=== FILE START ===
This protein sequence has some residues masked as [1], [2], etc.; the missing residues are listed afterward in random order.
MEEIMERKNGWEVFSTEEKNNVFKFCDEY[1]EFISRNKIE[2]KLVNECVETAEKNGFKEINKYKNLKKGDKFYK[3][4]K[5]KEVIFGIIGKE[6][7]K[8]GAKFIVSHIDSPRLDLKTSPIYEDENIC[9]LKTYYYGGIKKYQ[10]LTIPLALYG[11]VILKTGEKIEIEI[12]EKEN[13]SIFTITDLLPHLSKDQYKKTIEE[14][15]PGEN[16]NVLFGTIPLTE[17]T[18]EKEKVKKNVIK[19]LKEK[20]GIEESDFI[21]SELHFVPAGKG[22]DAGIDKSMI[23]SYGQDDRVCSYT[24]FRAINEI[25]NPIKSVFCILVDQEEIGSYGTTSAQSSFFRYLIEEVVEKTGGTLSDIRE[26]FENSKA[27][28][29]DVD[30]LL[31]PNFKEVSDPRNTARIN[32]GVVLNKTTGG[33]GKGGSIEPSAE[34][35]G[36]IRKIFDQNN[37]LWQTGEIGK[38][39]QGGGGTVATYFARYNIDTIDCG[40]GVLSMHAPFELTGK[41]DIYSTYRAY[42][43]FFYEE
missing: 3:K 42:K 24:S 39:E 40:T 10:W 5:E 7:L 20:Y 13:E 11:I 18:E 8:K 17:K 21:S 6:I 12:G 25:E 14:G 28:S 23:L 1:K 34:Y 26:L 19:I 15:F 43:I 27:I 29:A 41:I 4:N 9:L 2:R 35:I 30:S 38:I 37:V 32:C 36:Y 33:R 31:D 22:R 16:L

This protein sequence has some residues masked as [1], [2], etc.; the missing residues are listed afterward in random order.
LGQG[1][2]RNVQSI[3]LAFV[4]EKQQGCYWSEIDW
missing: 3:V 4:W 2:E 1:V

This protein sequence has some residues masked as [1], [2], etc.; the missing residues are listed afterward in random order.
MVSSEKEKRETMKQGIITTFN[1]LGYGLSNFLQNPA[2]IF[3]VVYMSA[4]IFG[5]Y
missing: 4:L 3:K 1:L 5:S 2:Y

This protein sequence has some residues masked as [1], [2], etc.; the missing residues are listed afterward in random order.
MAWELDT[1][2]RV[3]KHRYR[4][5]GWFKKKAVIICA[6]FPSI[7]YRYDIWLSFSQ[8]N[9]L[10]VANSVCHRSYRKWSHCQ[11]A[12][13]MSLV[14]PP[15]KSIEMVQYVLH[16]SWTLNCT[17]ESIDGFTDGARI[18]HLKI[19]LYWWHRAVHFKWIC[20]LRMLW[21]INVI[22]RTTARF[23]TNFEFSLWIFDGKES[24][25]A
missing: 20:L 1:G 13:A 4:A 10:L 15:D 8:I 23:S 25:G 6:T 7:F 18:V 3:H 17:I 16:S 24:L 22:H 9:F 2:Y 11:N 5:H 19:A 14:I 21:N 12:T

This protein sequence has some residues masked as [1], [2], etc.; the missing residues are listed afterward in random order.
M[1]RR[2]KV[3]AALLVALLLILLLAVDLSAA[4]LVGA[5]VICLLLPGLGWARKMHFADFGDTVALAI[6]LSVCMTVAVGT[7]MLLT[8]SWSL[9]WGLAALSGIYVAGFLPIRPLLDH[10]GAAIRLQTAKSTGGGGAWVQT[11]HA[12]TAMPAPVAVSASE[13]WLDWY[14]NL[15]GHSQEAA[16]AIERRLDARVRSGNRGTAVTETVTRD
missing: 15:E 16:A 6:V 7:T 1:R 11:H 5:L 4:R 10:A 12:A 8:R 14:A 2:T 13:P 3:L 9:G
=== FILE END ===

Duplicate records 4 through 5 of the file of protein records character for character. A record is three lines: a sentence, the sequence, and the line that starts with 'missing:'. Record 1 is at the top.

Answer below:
This protein sequence has some residues masked as [1], [2], etc.; the missing residues are listed afterward in random order.
MAWELDT[1][2]RV[3]KHRYR[4][5]GWFKKKAVIICA[6]FPSI[7]YRYDIWLSFSQ[8]N[9]L[10]VANSVCHRSYRKWSHCQ[11]A[12][13]MSLV[14]PP[15]KSIEMVQYVLH[16]SWTLNCT[17]ESIDGFTDGARI[18]HLKI[19]LYWWHRAVHFKWIC[20]LRMLW[21]INVI[22]RTTARF[23]TNFEFSLWIFDGKES[24][25]A
missing: 20:L 1:G 13:A 4:A 10:L 15:D 8:I 23:S 25:G 6:T 7:F 18:V 3:H 17:I 16:S 24:L 22:H 9:F 2:Y 11:N 5:H 19:A 14:I 21:N 12:T

This protein sequence has some residues masked as [1], [2], etc.; the missing residues are listed afterward in random order.
M[1]RR[2]KV[3]AALLVALLLILLLAVDLSAA[4]LVGA[5]VICLLLPGLGWARKMHFADFGDTVALAI[6]LSVCMTVAVGT[7]MLLT[8]SWSL[9]WGLAALSGIYVAGFLPIRPLLDH[10]GAAIRLQTAKSTGGGGAWVQT[11]HA[12]TAMPAPVAVSASE[13]WLDWY[14]NL[15]GHSQEAA[16]AIERRLDARVRSGNRGTAVTETVTRD
missing: 15:E 16:A 6:V 7:T 1:R 11:H 5:L 4:R 10:A 12:A 8:R 14:A 2:T 13:P 3:L 9:G